Invite Me

I am acting in a show in this year’s New York International Fringe Festival and I’ve got some time between opening and the second show.

What show? Oh, sorry, of course, I’m in Hail Satan, being produced by some very attractive people over at Gideon Productions, with whom I’m tangentially connected.

My family’s coming and they’re gonna want to see some more New York Theater while they’re in town, but Broadway is looking more and more ridiculous, especially with the prices, and it occurs to me that they’re gonna be here to see my Fringe show… maybe they can go see other Fringe shows while they’re here!

So, I’m gonna write down a list of things that sound like they might be cool, but if you’re not here, please write to me and tell me to come to your show.

…Double Vision gets points right off for warning about nudity. It also seems to be set on a subway, so I’d love to see how they’re gonna pull off that staging.

7 Stories High has a really cool premise, and it fits nicely into our modern attention span. Does it suck that I’m excited by a 75 minute show? Maybe, but I’ve been swimming through the Fringe for years now, 75 minutes is not too big a commitment.

Ancestral Voices seems to be what the festival should be about. A dance troupe from Ohio telling a personal story, it just feels like this could be a really wonderful piece of theater.

Asking For It is not usually the type of show I do, but DARK, comedy and sex… even a one person show could be great.

Better This Way is another dance piece, but full company and multi-media and Greek Mythology thrown in for good measure.

Bucharest Calling just looks weird, awesome and foreign. Apparently, it’s in English, which is definitely a selling point…

Champ, A Space Opera can’t possible be as cool as it looks. I mean, this looks really friggin’ fun.

Dear Dad, Confessions of a Go Go is a show I want to see for completely wrong reasons. But… I still want to…

The End has a shitty website, but if Austin Pendleton thinks it’s good, then who am I to argue.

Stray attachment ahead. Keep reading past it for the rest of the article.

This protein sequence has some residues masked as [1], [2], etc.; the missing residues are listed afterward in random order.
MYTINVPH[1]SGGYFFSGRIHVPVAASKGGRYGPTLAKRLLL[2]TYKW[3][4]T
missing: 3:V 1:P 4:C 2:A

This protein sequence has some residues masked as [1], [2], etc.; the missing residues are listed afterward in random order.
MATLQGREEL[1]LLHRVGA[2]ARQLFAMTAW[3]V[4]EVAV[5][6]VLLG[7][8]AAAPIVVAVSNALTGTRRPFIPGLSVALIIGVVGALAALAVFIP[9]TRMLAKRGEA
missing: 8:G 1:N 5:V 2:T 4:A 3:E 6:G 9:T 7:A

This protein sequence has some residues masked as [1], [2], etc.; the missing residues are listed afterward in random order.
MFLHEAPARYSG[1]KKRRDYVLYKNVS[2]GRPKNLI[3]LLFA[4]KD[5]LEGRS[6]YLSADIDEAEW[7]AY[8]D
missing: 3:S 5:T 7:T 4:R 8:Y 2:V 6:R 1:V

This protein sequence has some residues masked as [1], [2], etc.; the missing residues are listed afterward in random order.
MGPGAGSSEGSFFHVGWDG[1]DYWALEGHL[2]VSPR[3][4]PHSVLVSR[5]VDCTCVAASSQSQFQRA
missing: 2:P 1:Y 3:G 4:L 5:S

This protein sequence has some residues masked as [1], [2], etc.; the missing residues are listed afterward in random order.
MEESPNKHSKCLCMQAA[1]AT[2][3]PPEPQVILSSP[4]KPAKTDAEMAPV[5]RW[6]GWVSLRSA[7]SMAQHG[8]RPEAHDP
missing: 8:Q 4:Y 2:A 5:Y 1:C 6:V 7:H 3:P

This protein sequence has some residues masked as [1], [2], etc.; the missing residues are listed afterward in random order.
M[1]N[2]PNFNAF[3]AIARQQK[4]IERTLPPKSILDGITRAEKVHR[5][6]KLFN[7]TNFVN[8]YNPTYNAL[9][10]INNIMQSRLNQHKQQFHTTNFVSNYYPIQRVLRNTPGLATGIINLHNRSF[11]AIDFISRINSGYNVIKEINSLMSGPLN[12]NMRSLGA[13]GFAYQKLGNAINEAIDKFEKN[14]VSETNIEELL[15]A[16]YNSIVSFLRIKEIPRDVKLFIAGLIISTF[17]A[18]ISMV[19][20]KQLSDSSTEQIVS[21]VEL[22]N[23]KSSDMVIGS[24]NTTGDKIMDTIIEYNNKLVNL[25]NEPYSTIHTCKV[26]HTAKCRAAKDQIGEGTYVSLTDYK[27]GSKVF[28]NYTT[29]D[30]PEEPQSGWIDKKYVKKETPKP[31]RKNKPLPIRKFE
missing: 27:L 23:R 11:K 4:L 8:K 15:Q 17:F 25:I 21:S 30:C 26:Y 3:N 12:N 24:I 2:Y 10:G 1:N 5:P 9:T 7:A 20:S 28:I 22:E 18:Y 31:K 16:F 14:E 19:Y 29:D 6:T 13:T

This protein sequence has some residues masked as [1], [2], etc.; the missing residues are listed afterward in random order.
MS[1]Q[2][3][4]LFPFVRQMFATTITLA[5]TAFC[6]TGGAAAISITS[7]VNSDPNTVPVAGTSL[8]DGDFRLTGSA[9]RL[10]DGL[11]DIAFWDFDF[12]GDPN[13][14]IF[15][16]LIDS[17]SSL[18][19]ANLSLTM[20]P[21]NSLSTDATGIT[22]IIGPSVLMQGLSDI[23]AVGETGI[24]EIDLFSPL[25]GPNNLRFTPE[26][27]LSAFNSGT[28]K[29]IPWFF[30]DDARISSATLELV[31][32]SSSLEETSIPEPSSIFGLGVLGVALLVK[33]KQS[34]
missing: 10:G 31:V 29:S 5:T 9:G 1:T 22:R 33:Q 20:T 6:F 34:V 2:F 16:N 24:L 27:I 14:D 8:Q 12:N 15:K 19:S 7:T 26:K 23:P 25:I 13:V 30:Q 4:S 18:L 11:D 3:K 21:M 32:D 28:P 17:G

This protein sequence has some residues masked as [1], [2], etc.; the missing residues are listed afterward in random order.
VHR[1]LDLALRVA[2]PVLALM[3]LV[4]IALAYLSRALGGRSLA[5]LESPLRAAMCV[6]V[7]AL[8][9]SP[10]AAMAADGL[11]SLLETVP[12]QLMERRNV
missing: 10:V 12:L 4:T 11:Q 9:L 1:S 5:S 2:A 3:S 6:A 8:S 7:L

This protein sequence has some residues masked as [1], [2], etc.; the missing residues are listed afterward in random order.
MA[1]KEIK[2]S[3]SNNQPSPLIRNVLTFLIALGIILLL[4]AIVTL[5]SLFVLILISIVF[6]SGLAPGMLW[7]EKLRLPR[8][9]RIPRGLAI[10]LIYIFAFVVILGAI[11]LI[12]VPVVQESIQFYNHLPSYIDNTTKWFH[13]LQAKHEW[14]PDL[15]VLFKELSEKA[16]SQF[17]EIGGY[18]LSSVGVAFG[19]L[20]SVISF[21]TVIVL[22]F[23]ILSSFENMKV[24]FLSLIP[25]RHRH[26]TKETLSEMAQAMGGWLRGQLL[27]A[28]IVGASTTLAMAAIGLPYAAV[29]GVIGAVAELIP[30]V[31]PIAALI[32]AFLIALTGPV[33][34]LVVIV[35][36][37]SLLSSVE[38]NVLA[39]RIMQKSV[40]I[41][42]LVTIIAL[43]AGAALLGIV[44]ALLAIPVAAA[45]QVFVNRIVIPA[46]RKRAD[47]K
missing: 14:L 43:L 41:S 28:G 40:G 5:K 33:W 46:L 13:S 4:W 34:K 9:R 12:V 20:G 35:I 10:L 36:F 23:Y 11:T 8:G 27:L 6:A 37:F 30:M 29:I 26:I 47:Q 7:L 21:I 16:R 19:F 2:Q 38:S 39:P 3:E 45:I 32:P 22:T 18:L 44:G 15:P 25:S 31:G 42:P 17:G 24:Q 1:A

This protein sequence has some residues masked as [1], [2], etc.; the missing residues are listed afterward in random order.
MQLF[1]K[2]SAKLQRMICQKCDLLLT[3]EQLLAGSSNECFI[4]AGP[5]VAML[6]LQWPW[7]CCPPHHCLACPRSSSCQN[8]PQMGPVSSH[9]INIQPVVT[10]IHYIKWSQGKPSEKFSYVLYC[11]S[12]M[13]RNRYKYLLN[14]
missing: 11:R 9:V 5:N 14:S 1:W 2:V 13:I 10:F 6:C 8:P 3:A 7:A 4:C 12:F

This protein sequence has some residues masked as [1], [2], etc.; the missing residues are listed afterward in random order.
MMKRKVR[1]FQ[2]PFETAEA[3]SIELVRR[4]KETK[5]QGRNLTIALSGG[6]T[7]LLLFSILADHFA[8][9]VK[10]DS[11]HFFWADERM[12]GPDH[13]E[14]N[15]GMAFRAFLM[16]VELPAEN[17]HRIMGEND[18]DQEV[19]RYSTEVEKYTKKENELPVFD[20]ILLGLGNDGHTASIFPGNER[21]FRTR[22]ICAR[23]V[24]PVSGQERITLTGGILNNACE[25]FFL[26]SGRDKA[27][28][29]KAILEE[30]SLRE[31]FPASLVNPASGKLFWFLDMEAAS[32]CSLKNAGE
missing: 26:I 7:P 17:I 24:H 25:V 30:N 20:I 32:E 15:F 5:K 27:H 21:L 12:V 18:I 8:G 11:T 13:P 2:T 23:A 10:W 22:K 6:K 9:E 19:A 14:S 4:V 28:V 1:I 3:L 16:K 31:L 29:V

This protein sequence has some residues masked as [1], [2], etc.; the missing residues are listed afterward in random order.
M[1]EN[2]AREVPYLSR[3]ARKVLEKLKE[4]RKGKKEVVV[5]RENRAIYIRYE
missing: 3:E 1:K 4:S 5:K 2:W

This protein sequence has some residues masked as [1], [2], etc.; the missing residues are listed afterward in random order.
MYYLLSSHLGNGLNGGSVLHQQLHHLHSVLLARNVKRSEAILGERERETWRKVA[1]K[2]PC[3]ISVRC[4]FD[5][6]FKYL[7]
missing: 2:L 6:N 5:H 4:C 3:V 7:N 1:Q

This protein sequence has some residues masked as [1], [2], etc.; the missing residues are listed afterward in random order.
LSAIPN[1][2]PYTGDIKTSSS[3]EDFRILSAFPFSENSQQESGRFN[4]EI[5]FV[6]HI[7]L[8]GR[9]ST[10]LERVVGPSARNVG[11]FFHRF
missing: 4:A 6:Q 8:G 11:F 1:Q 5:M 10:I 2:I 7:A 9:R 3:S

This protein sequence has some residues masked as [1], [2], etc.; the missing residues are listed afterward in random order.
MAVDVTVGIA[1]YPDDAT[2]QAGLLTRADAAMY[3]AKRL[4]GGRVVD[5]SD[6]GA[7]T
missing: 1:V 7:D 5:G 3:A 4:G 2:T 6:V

Farmer Song is one of those pieces that is doing for the Fringe what it should. some have argued that these shows aren’t being supported by the New York theater community, but it looks like it’s at least being supported by The Fringe this year.

Galatea (no website found) looks really fascinating. I’ve always been a little obsessed with the Pygmalion story, (as a guy who never had a very strong sense of self and who was obsessed with creating stories and characters) and this piece looks really lovely.

I Dig Doug probably doesn’t need my endorsement, but it does look like it could be a fun diversion. I’m beginning to notice that I personally have no need for serious political theater… I guess I feel like there’s no difference any more between political theater and the actual political theater. But it doesn’t mean I’m not interested in funny political satire.

The Jazz Messenger might be the most exciting play going up right now. This sounds just utterly fantastic, and I honestly can’t wait to see this.

Lost In Hollywoodland (etc.) could be terrible, but this is yet another show that looks like they had me in mind when they wrote it. I’m definitely down for this one.

The Mercy Swing seems terrifying and possibly really relevant and moving. I think when you’ve got the Fringe menu out, there are drama/comedies galore and you have to wait to see what resonates with you. This one set me off like a tuning fork.

Notes To The Motherland is yet another one person show that I’m excited about. I usually loathe these things, but the truth is that I’ve done really well going to one person shows in the Fringe, the festival really shines when the technical requirements of a big show are eschewed, and this piece looks marvelous.

Tomorrow, I’ll tackle the last half of the directory and hopefully narrow down the choices to a reasonable list that I can actually go see. In 2004, I saw about thirty Fringe shows, because I was acting and not producing, but the last two years I really screwed myself, only getting to see a handful each year.

I’m hoping that, but staying ahead of the curve, I can spend some days in the city between our opening and our second show, just jumping from venue to venue.